SAN ANTONIO - Recent tariffs imposed by the Trump administration hit American farmers hard, so the federal government responded with funding. The funding, in turn, directed extra food to pantries and food banks nationwide, which caused a new problem.
The food banks need money and resources to get food to hungry families.
When tariffs stopped certain foods from being sold and shipped internationally, they were stuck in the United States, causing big problems for farmers nationwide.
"It's things like milk and chicken and pork and fruits and vegetables," said Eric Cooper, president and CEO of the San Antonio Food Bank.
He said the U.S. Department of Agriculture stepped in with $12 billion, paying farmers for the food and using it for government-funded programs.
"Then, they distribute them to the military. They distribute them to prison systems, and some of that food actually makes its way to the San Antonio Food Bank," Cooper said.
Cooper called the extra food a blessing, but said the surplus also raises a logistical issue.
The first shipment from the USDA program got to the San Antonio Food Bank on Tuesday. It was two full semitruck loads of milk. The issue is being able to deliver all that milk to the families in need.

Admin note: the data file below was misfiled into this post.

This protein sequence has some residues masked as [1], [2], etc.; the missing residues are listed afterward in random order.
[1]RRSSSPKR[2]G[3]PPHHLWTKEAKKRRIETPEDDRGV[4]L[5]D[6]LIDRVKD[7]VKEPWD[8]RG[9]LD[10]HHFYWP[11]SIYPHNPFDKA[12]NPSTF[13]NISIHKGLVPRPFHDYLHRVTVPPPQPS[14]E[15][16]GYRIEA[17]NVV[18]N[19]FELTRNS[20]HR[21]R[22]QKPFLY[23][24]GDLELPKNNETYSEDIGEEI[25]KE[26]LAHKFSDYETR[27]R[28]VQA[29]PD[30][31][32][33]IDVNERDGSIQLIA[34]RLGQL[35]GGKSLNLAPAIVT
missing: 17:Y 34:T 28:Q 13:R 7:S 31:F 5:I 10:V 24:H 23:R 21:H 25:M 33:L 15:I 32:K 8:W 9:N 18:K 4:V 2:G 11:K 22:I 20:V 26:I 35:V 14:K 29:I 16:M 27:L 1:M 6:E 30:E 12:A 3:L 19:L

"(We need) to make sure we have enough fuel in our trucks to make sure can get to those places that desperately need it," Cooper said.
The San Antonio Food Bank supports pantries in 16 counties, and it takes a lot of resources to get food to the people who need it.
Cooper and food bank administrators across the country are asking the government to set aside funding so they can take advantage of the extra food.
"Without that, we're going to be relying on San Antonio's residents to help us make up the shortfall," Cooper said.
After a tough summer and heading into the holidays, the food bank needs help now more than ever.
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